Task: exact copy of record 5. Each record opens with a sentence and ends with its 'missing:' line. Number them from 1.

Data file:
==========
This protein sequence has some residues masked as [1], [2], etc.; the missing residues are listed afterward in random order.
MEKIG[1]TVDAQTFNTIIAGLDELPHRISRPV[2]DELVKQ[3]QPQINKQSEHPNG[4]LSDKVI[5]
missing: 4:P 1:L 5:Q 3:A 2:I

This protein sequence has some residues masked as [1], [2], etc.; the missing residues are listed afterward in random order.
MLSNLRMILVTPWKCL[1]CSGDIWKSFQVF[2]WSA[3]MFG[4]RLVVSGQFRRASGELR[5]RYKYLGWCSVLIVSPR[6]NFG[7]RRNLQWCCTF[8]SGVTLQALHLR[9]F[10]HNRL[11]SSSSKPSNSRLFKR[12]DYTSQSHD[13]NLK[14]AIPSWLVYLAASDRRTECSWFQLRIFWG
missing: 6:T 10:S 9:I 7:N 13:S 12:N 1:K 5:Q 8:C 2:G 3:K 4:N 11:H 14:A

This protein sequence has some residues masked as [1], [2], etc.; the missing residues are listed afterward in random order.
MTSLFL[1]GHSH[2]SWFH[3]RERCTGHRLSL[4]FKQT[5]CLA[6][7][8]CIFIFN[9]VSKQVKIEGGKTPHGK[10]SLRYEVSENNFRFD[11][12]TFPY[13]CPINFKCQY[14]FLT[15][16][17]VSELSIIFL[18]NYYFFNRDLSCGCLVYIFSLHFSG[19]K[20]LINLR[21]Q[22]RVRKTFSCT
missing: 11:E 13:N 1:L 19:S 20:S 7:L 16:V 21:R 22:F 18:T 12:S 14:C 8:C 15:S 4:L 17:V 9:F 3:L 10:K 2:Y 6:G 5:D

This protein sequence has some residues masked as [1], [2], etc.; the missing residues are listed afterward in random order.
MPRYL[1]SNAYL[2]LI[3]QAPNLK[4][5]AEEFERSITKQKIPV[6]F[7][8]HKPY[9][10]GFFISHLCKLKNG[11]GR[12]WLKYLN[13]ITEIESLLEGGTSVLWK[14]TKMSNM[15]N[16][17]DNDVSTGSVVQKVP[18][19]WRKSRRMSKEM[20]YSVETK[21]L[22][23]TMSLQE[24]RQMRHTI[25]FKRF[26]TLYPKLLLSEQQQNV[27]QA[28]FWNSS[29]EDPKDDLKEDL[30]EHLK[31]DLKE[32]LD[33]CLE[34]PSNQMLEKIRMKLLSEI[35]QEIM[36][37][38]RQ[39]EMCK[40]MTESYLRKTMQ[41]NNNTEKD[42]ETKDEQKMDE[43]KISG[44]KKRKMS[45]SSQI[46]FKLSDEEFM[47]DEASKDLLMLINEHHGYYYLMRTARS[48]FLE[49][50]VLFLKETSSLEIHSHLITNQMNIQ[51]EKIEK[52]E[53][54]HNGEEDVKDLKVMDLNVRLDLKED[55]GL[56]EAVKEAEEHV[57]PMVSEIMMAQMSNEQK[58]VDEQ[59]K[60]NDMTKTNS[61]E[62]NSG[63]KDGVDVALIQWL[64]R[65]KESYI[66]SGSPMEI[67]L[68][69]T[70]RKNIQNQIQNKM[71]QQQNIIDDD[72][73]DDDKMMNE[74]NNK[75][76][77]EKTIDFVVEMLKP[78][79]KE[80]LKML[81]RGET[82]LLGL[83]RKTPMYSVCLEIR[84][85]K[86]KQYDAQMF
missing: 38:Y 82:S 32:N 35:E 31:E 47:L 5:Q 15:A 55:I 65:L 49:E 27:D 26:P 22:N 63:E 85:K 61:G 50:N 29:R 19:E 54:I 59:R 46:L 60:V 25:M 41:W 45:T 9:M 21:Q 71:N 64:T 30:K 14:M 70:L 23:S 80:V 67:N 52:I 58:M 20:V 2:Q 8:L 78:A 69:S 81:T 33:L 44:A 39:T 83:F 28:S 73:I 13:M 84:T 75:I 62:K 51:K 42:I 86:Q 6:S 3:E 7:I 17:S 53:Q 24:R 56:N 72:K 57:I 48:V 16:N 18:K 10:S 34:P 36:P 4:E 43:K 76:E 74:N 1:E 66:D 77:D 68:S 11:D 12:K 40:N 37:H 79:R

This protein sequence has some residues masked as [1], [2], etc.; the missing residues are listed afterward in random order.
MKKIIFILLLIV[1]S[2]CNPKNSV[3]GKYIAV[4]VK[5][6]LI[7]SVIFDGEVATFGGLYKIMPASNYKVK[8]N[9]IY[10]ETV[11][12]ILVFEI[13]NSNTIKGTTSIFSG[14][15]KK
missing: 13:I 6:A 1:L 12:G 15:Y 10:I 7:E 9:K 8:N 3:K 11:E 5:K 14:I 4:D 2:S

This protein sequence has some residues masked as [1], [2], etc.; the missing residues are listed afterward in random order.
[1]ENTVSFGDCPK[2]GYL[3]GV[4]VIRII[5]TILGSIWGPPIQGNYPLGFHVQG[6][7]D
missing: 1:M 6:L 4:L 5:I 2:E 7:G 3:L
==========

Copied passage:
This protein sequence has some residues masked as [1], [2], etc.; the missing residues are listed afterward in random order.
MKKIIFILLLIV[1]S[2]CNPKNSV[3]GKYIAV[4]VK[5][6]LI[7]SVIFDGEVATFGGLYKIMPASNYKVK[8]N[9]IY[10]ETV[11][12]ILVFEI[13]NSNTIKGTTSIFSG[14][15]KK
missing: 13:I 6:A 1:L 12:G 15:Y 10:I 7:E 9:K 8:N 3:K 11:E 5:K 14:I 4:D 2:S